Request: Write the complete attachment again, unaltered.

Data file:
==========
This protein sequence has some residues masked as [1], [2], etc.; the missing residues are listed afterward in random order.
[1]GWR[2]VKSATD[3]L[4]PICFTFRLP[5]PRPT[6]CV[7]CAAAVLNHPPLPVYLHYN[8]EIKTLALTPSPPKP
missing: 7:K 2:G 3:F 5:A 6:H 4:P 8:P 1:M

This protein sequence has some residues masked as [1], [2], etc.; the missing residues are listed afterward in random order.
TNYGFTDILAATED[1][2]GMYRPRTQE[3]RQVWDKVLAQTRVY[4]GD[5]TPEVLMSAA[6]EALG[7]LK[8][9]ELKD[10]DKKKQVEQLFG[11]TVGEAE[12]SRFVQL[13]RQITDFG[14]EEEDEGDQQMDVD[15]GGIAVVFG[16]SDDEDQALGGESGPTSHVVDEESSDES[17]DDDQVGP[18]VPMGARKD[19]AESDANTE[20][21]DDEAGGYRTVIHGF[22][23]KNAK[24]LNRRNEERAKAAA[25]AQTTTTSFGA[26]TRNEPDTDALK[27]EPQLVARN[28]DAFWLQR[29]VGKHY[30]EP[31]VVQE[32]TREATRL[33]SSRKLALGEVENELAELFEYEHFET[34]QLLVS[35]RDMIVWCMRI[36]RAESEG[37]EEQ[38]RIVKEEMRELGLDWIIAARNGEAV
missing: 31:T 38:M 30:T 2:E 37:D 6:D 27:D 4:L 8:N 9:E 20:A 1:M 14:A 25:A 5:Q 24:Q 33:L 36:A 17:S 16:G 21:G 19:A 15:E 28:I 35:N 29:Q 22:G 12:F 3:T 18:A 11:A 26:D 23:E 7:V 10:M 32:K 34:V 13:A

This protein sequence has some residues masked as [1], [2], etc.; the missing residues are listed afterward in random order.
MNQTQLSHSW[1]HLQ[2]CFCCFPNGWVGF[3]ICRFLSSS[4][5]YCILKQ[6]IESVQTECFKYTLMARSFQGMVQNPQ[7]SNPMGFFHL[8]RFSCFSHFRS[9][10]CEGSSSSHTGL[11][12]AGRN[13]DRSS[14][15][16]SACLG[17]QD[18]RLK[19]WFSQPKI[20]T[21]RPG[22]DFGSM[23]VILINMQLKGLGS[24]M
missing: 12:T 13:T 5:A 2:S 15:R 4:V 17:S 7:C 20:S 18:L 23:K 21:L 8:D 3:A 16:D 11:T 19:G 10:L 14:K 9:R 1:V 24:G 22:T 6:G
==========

This protein sequence has some residues masked as [1], [2], etc.; the missing residues are listed afterward in random order.
[1]GWR[2]VKSATD[3]L[4]PICFTFRLP[5]PRPT[6]CV[7]CAAAVLNHPPLPVYLHYN[8]EIKTLALTPSPPKP
missing: 7:K 2:G 3:F 5:A 6:H 4:P 8:P 1:M

This protein sequence has some residues masked as [1], [2], etc.; the missing residues are listed afterward in random order.
TNYGFTDILAATED[1][2]GMYRPRTQE[3]RQVWDKVLAQTRVY[4]GD[5]TPEVLMSAA[6]EALG[7]LK[8][9]ELKD[10]DKKKQVEQLFG[11]TVGEAE[12]SRFVQL[13]RQITDFG[14]EEEDEGDQQMDVD[15]GGIAVVFG[16]SDDEDQALGGESGPTSHVVDEESSDES[17]DDDQVGP[18]VPMGARKD[19]AESDANTE[20][21]DDEAGGYRTVIHGF[22][23]KNAK[24]LNRRNEERAKAAA[25]AQTTTTSFGA[26]TRNEPDTDALK[27]EPQLVARN[28]DAFWLQR[29]VGKHY[30]EP[31]VVQE[32]TREATRL[33]SSRKLALGEVENELAELFEYEHFET[34]QLLVS[35]RDMIVWCMRI[36]RAESEG[37]EEQ[38]RIVKEEMRELGLDWIIAARNGEAV
missing: 31:T 38:M 30:T 2:E 37:D 6:D 27:D 4:L 8:N 9:E 20:A 1:M 14:A 25:A 5:Q 24:Q 33:L 36:A 17:S 16:G 21:G 19:A 15:E 28:I 35:N 29:Q 22:G 12:F 3:T 18:A 11:A 26:D 23:E 7:V 10:M 32:K 34:V 13:A

This protein sequence has some residues masked as [1], [2], etc.; the missing residues are listed afterward in random order.
MNQTQLSHSW[1]HLQ[2]CFCCFPNGWVGF[3]ICRFLSSS[4][5]YCILKQ[6]IESVQTECFKYTLMARSFQGMVQNPQ[7]SNPMGFFHL[8]RFSCFSHFRS[9][10]CEGSSSSHTGL[11][12]AGRN[13]DRSS[14][15][16]SACLG[17]QD[18]RLK[19]WFSQPKI[20]T[21]RPG[22]DFGSM[23]VILINMQLKGLGS[24]M
missing: 12:T 13:T 5:A 2:S 15:R 4:V 17:S 7:C 20:S 18:L 23:K 21:L 8:D 3:A 16:D 11:T 19:G 10:L 14:K 9:R 1:V 24:G 22:T 6:G